As the number of confirmed cases of COVID-19 is racketing up statewide, officials in the state’s criminal justice system are dealing with an increase in the number of offenders and employees who have tested positive for the coronavirus.

State Department of Correction officials announced Wednesday that five inmates at the Willard-Cybulski Correctional Institution in Enfield have tested positive for COVID-19, the infection caused by the coronavirus which causes fever, cough and difficulty breathing. Two other inmates at the Corrigan-Radgowski Correctional Center in Uncasville have also tested positive, officials said.

DOC officials have locked down both prisons and are providing in-house health care to the seven men. Two staff members have also tested positive, officials said.

At the same time Judicial Branch officials announced the closing of two more courthouses amid concerns for the spread of the virus.

Gov. Ned Lamont said as of Wednesday, more than 3,557 people statewide have tested positive for the virus and there 85 COVID-19-related deaths.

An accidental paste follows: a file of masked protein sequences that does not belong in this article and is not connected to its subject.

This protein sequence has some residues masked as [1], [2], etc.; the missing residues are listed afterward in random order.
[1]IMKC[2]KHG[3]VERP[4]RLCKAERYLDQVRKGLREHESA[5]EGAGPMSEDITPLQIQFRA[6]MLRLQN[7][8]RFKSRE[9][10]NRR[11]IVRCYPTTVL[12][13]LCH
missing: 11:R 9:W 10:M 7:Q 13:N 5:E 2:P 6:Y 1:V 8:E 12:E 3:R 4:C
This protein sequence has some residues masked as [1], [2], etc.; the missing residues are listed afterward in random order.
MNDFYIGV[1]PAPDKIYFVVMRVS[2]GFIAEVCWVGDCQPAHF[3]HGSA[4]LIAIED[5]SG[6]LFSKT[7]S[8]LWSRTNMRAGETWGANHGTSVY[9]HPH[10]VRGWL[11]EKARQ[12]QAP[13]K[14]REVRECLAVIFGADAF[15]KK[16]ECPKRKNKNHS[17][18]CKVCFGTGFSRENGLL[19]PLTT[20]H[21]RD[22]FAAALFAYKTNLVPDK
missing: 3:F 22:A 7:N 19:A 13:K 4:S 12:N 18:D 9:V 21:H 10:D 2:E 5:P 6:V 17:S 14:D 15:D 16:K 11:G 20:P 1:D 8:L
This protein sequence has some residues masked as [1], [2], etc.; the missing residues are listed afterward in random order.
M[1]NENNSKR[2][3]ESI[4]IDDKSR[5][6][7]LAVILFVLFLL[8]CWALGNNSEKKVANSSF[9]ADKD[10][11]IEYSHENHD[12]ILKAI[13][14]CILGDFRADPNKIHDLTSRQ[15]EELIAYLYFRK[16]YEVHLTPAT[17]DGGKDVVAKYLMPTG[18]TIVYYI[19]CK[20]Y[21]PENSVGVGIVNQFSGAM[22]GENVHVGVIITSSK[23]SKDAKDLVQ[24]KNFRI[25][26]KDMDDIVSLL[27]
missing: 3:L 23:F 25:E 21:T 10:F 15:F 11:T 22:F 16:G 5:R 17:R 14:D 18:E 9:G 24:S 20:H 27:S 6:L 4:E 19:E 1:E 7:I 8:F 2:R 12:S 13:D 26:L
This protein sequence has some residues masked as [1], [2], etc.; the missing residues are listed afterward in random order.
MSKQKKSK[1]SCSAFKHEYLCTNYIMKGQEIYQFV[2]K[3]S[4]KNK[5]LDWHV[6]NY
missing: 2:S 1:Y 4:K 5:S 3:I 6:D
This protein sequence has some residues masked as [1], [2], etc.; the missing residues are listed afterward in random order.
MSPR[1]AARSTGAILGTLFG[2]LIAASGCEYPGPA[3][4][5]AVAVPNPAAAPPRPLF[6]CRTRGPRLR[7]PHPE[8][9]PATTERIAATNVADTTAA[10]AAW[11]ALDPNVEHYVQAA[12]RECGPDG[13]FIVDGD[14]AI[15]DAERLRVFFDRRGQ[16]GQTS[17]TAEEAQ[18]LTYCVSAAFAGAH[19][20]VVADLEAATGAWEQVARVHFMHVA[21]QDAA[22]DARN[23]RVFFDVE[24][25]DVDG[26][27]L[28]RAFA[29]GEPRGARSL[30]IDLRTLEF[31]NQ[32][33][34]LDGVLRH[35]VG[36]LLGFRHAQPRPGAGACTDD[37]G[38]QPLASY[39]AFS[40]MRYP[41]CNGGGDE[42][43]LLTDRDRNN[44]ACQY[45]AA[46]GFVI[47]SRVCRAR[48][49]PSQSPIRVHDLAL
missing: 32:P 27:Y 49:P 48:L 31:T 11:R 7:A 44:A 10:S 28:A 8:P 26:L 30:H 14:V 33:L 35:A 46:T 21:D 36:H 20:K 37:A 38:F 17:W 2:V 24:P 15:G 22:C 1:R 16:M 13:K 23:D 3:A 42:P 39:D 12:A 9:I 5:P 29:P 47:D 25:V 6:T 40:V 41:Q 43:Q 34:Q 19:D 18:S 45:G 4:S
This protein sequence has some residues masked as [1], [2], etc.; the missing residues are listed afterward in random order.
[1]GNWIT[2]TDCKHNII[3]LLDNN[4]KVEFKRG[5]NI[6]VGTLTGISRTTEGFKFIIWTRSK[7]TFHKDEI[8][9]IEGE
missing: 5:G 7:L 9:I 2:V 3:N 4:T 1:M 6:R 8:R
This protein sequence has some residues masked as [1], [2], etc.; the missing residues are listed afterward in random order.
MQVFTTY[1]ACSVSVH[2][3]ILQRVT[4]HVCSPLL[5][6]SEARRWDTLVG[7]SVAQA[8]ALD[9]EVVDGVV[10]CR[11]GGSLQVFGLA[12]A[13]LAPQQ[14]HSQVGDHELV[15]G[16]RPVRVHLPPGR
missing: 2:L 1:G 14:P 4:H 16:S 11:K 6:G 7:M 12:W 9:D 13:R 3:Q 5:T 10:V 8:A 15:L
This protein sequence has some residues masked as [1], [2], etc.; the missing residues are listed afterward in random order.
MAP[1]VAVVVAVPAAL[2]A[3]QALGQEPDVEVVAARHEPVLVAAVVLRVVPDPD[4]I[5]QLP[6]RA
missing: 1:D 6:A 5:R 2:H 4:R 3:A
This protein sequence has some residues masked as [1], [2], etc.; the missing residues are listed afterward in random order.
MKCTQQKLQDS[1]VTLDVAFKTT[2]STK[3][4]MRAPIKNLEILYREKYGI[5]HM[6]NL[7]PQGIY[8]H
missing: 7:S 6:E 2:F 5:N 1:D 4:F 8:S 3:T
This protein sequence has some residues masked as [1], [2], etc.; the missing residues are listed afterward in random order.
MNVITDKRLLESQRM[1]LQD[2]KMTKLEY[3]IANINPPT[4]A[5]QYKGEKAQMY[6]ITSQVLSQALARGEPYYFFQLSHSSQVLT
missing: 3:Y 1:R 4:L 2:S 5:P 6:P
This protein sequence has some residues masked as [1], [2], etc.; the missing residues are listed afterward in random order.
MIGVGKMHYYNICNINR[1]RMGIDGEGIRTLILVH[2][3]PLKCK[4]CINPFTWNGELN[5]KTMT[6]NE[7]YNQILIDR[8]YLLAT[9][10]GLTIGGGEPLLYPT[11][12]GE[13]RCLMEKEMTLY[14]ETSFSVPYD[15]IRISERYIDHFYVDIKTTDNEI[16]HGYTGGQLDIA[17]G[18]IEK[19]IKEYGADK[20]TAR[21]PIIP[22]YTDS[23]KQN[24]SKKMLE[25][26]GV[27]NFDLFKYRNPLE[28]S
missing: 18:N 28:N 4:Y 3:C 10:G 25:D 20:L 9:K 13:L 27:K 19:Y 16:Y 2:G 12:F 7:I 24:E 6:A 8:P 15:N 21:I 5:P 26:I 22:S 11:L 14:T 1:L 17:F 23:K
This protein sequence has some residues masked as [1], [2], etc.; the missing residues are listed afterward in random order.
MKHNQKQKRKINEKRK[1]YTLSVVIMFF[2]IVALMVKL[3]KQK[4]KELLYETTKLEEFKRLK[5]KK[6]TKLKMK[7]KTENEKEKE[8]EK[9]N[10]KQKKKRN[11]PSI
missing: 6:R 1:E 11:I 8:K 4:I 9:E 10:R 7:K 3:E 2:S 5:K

The Stamford courthouse was closed Tuesday after two probation officers tested positive for COVID-19 and the entire staff of the probation office at that location has been self-monitoring for symptoms of the virus since March 19.

Chief Court Administrator Judge Patrick Carroll said Wednesday that at the close of business the Ansonia-Milford courthouse and the Middlesex Judicial District courthouse in Middletown would also be closed. Business from the two courthouses would move to Bridgeport and New Britain, Carroll said.

The move came after union officials representing thousands of Judicial Branch employees expressed concerns about the agency’s ability to keep courthouses clean and provide protective equipment to staff who interact with the public.

Carroll had already restricted court functions to high priority functions including criminal arraignments and the issuance of restraining orders and other emergency orders.

The lion’s share of the state’s 39 court buildings have been closed since mid-March as a step to limit the number of people in courthouses.

“Our overarching goal remains the same: To protect our employees and members of the public from the further spread of the virus by keeping as few courthouses open as possible,” Carroll said.